The Vata Dosha
23rd mei 2014
“Pitta is lame, kapha is lame. They go wherever the wind (vata) takes them, just like clouds.” Ayurvedic teaching.
Vata in Sanskrit literally means wind, which is why the vata constitution, or dosha, is known for having the quality of wind and space at its heart. Like the wind, vata is the force of communication and movement in the body, influencing the other two doshas – indeed, without vata, both the pitta dosha and the kapha dosha are inert.
The qualities of vata
Cold, light, rough, mobile, irregular, subtle, clear, dry and astringent.
The function of vata
Vata is responsible for all movement in the body: the flow or breath, the expression of speech, the circulation of the blood, the elimination of waste, and the regulation of the immune and nervous system. It moves the diaphragm, muscles and limbs, and also stimulates the intellect.
The physical manifestations of vata
Those with dominant vata tend to have low body weight, and struggle to put weight on. Their physical frame is thin and slender, their face tends to be long and angular, and they’re either very tall or short. They have dry skin and poor circulation, often suffering with cold hands and feet.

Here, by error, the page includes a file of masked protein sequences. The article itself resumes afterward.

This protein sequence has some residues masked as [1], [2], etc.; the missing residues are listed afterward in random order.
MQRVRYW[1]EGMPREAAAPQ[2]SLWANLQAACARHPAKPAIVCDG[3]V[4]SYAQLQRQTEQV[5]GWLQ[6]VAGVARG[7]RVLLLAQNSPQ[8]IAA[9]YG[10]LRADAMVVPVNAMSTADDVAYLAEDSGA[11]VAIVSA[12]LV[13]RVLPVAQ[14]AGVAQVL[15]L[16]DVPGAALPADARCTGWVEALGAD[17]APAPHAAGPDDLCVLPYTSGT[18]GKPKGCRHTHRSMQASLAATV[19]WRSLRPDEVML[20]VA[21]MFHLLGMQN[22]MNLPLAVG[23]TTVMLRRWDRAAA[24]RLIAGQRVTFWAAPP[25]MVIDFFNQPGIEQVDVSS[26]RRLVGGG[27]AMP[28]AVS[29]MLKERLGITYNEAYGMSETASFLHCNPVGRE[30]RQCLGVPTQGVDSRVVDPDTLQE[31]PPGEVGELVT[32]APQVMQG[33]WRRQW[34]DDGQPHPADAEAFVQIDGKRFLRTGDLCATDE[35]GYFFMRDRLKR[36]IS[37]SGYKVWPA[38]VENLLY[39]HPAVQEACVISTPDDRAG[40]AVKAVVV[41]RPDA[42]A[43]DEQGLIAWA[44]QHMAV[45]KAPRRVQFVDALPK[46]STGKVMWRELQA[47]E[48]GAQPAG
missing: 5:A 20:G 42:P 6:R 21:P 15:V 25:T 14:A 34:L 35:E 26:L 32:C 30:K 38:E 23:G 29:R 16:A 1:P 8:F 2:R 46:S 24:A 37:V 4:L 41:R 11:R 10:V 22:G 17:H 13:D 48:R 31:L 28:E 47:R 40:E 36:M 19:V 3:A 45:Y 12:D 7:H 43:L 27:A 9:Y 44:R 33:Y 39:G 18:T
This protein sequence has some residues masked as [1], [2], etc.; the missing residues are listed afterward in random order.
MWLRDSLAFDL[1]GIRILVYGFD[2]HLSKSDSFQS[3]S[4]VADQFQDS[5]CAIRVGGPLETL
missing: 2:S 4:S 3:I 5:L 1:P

The emotional manifestations of vata
Vata is dynamic in nature, as such it manifests as energetic bursts. Vata types move like the wind, love change, and are very impulsive. When in balance, they’re also creative, bursting with ideas and inspiration, usually becoming inventors, dancers, writers or artists.
When vata is in balance
A balance of vata in the body brings comfortable movement, regular breathing, a consistent appetite, normal bowel function, positive enthusiasm, healthy desire, good energy, a calm mind and inspirational creativity.
When vata is out of balance
With an excess of vata, you may lose weight, experience piercing pains or spasms, numbness, dry skin, dehydration, excessive bloating, erratic digestion or insomnia. Too little vata and you may feel sluggish and lazy, you may become increasingly fearful, anxious, lonely and depressed. Later in life, vata may bring diseases such as osteoporosis and arthritis.
How to balance your vata
You can balance vata’s cold, airy tendencies by increasing its opposite qualities: such as bringing more warmth, stability and earthiness into your life – staying warm at all times, keeping a regular sleep pattern, and enjoying earthy spices and foods can all help.
If you’d like to discover how to balance your vata in more detail, A Pukka Life by Master Herbsmith and Ayurveda practitioner, Sebastian Pole is worth the read.